Install Dotscience on AWS

Dotscience installation on Amazon Web Services


Clone repo

Start by cloning our open-source terraform repo:

git clone
cd dotscience-tf

Choose the AWS as the cloud provider

cd aws

Set up Terraform

Init your terraform, this will ensure the relevant plugins for Terraform are installed:

terraform init -upgrade

Ensure you are authenticated to your AWS account:

aws configure

There are several authentication mechanisms, please see instructions here from AWS about different ways to set up access to AWS.

Set variables

Open inputs.tfvars in your favorite text editor, and put the following in it:

admin_password          = "a-secure-password"
letsencrypt_mode        = "production"
license_key             = "a valid license key for Dotscience"
key_name                = "An existing AWS keypair name"
hub_ingress_cidrs        = [""]
ssh_access_cidrs         = [""]
remote_runner_ingress_cidrs = [""]
grafana_admin_password  = "a-secure-password"
aws_role_arn            = "arn:aws:iam::account-id:role/role-name"
create_eks              = "true/false"
create_deployer         = "true/false"
create_monitoring       = "true/false"

tls_config_mode         = "dns_route53" / "http" (defaults to http)
dotscience_domain      = ""

admin_password - Password to access Dotscience Hub. The default admin username is admin. See defaults in Additional users can be set up by navigating to https:///sign-up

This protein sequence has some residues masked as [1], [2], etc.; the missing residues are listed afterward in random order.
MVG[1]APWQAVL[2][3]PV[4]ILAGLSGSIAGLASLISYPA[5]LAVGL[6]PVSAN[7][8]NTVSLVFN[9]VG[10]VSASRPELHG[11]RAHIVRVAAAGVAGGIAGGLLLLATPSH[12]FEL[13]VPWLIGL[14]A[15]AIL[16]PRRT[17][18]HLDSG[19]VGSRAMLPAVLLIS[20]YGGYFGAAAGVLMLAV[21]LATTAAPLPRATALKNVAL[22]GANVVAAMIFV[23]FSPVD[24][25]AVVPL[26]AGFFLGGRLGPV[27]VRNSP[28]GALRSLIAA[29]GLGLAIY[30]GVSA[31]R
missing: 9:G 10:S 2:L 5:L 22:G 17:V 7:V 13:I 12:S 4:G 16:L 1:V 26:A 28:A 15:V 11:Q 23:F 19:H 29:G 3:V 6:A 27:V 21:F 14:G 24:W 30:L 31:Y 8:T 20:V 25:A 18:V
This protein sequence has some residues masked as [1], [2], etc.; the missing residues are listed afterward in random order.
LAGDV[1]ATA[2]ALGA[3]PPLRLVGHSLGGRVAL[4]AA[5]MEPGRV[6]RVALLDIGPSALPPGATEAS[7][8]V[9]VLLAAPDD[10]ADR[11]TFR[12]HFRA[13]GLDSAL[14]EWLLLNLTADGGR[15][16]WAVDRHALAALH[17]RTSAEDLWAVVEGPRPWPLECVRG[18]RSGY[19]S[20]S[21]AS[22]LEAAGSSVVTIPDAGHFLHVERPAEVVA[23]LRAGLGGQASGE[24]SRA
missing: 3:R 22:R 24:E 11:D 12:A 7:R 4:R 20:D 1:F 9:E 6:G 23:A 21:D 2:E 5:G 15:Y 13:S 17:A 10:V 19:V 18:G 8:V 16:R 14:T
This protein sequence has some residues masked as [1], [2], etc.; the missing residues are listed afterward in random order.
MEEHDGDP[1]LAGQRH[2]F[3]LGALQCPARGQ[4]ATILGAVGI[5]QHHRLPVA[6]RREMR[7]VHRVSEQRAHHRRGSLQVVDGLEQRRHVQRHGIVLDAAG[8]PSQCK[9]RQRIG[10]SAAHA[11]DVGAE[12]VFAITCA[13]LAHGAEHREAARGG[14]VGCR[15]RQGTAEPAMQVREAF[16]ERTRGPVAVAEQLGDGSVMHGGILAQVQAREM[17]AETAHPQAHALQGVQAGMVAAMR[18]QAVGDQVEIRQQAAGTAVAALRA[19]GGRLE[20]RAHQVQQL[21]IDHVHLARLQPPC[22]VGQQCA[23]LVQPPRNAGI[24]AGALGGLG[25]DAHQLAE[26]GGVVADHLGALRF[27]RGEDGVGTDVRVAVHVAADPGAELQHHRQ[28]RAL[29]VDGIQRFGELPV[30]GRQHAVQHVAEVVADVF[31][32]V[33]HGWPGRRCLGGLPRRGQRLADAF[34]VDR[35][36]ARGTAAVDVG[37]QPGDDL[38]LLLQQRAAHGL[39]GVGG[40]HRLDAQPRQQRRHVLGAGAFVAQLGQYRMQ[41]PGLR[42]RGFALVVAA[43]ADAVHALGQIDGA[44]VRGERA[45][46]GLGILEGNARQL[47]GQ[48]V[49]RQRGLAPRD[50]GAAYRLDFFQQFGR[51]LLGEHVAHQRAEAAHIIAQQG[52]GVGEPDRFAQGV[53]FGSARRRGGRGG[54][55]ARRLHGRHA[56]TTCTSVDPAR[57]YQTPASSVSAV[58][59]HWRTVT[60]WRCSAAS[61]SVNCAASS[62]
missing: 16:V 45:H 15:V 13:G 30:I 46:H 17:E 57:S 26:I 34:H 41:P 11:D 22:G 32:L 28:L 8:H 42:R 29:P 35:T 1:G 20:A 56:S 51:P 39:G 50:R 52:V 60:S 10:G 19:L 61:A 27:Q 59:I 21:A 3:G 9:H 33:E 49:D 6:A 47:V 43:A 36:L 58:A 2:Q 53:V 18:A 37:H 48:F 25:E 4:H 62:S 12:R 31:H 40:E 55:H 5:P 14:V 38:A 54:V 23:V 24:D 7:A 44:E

letsencrypt_mode - Setting this to production tells Dotscience Hub to setup TLS with the production servers from Let’s Encrypt. This is optimised for a generic one-click install of Dotscience on Terraform. TLS setup with DNS challenges with custom domains are also available.

license_key - Get your license key from our Licensing service.

key_name - This is the name of the AWS key pair that is used to SSH in to virtual machines; you can create a new one here.

grafana_admin_password - Password to access the Grafana monitoring dashboard. The default admin username is admin. See defaults in

You can optionally toggle the creation of EKS clusters, and also model deployment and monitoring infrastructure (that use the underlying EKS cluster) by setting create_eks = false, create_deployer = false and create_monitoring = false. See defaults in

aws_role_arn - The AWS role ARN, Terraform will attempt to assume this role using the supplied credentials. For other ways to authenticate with AWS using environment variables and static credentials please refer the Terraform AWS provider docs

*ingress_cidrs - By default the ingress CIDR’s for various firewall rules are restrictive. Use variables hub_ingress_cidrs, ssh_access_cidrs, remote_runner_ingress_cidrs to enable whitelisting IP addresses (in CIDR format) to enable access. Remote runners refer to runners that can be provisioned outside AWS (eg. on your workstation, or in your own servers).


Now deploy the Dotscience stack:

make apply

It should print out the hostname you can access your stack on!